The Last Meal (2023): The quest for an equitable society
Dipankar Sarkar provides astute analysis of Ketkee Pande's short film, The Last Meal.
Ketkee Pande's short film, The Last Meal is set in Lahore in 1931 and unfolds against the backdrop of a crucial period in pre-independence India marked by the enthusiasm of the freedom struggle. The storyline delves into the intricate societal challenges of untouchability that plagued the nation during this tumultuous era. At the heart of the film is a compelling tale, focusing on the final wishes of Bhagat Singh (Akash Dahiya), a prominent figure in the fight for independence. His insistence on having his last meal prepared by Bhoga (Ishtiyak Khan), a low caste, serves as a powerful metaphor for the deep-rooted issues of caste discrimination that persisted within the confines of a society in transition.
Bhoga and his wife Raano (Sarika Singh) are considered untouchables due to their lower caste status. He is employed as a sweeper in the prison where Bhagat Singh is incarcerated and forms an unexpectedly close bond with the revolutionary. So close that Bhagat affectionately addresses Bhoga as Bebe – a term usually reserved for a mother in Punjabi. As Bhagat faces the imminent gallows, he expresses a last wish: a desire for mustard curry and cornbread to be prepared at Bhoga's humble home. But Bhoga grapples with the internal conflict stemming from societal prejudices associated with his caste identity. Despite his reluctance, Bhagat's persistent urging eventually persuades Bhoga to fulfil this final request. The following day, Bhoga, brings the meticulously prepared meal to the jail. However, fate takes an unexpected turn.
The screenplay by Pende, Ramkumar Singh, and Pranjal Acharya navigates the historical and emotional landscape, shedding light on the caste-related complexities and the zeal for freedom amongst people during India's struggle for independence. It not only captures the essence of a specific moment in history but also serves as a mirror reflecting the societal constraints that accompanied the broader quest for freedom. In one scene, Raano, expressing a sense of optimism, shares her belief with Bhoga that the country will progress after independence, and consequently, their social standing as lower-caste individuals will also improve. But it is a stark irony that even after 76 years of independence, the anticipated positive changes have not materialised. The concluding scene of the film underscores the harsh reality that achieving equality among individuals from different castes may only seem attainable in a dream-like scenario. Another scene introduces the cruel realities of caste-based discrimination. A villager from the upper caste, upon learning about Bhagat Singh's yearning to have a meal prepared by Bhoga's wife, taunts him with a derogatory comment. The remark, involving Nehru wearing a rose from his garden, underlines an expression of the upper-caste individual's disdain for a lower-caste person. The subsequent shot, where Bhoga gazes at his own shadow on the ground, serves as a powerful visual metaphor that encapsulates the enduring struggle and reminder of his societal status despite the honour bestowed upon him by Bhagat Singh. Such details provide a deep exploration of the post-independence hopes and persistent social challenges faced by characters belonging to the lower caste.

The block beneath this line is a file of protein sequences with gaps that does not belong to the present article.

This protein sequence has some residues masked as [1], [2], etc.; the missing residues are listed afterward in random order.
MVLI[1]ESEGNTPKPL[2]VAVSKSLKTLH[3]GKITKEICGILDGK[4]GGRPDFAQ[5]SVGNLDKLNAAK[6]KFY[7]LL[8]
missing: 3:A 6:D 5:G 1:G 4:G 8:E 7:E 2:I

The casting choices of Akash Dahiya as Bhagat Singh, Ishtiyak Khan as Bhoga, and Sarika Singh as Raano contribute significantly to the emotional depth and infuse the characters with grace and resilience. Ishita Doshi's production design sets a distinct tone and atmosphere for the milieu, enhancing its overall quality.
The Last Meal emerges as a tender tale that goes beyond merely exploring the intricacies of caste dynamics and social prejudices. While shedding light on the harsh realities of discrimination based on caste, the short film also delves into the sincere human connections that transcend these divisive barriers.
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